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Concert Review: Marcus Miller
March 17, 2015 More Photos By Ernest Gregory HERE

Released 3/17/15









Review By: Michelle King 

Marcus Miller  "Afrodeezia" 
Label: Blue Note

Celebrating the release of his new #1 CD Afrodeezia, Marcus Miller and his magnificent band of musicians brought Miller's work to life on the intimate BB King stage. With high energy worthy of an outdoor stadium, out came Detroit, full of funk and strong bass, hot yet smooth, intense with such softness.

What immediately became apparent was the incredible collaboration and respect between Marcus and each of the musicians onstage. Many times when you see a performer of Marcus Miller's caliber, the concert is about the star, the interim moments when the other musicians take their solos, then back to the star. On Marcus Miller's stage, the star is the music, and everyone there performs to communicate, uplift and bring the music to ever higher levels. So even if you heard a song before, you feel like what you are hearing will bring you to new places you haven't visited yet.

The second song, B's River was steady movement, Marcus, guiding us with his guembri strings. Mino Cinelu, played nature itself (shells) and more to accent our steps. Brett Williams on keyboards made the water dance with gorgeous fluidity. Next stop: back to the Motor City for an original and inspired Papa Was a Rolling Stone. Marcus's opening notes made an iconic song that much better, Lee Hogans on trumpet was soaring. Adam Agati on electric guitar, engaged in a fantastic conversation with Marcus on bass. Charles Haynes kept the jam pumping with an ecstatic, precise beat. Honoring beloved musicians Joe Sample and George Duke, We Were There brought us the rhythms of Brazil with a generous helping of grace and respect.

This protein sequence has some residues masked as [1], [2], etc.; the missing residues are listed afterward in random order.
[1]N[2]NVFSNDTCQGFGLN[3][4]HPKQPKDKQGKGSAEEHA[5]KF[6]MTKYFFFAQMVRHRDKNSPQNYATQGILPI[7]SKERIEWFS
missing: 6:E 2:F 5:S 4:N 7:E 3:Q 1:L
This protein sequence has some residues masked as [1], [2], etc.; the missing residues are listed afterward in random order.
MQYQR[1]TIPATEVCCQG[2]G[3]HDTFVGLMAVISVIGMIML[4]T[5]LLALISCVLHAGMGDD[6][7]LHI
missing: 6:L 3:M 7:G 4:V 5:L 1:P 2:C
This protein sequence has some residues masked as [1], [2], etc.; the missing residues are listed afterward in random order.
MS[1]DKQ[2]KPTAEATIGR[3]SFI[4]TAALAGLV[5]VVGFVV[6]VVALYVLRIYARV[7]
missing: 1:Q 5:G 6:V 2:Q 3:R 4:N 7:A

And that brings us to the final song, Goree. On your CD, you know you are hearing something transformative and beautiful. Listening live, seeing Marcus move around the stage, playing the bass clarinet, and offering gentle percussion whispers to Alex Han on on utterly superb sax, you are inside the center of the music and it becomes a part of you.


More on Marcus Here:

































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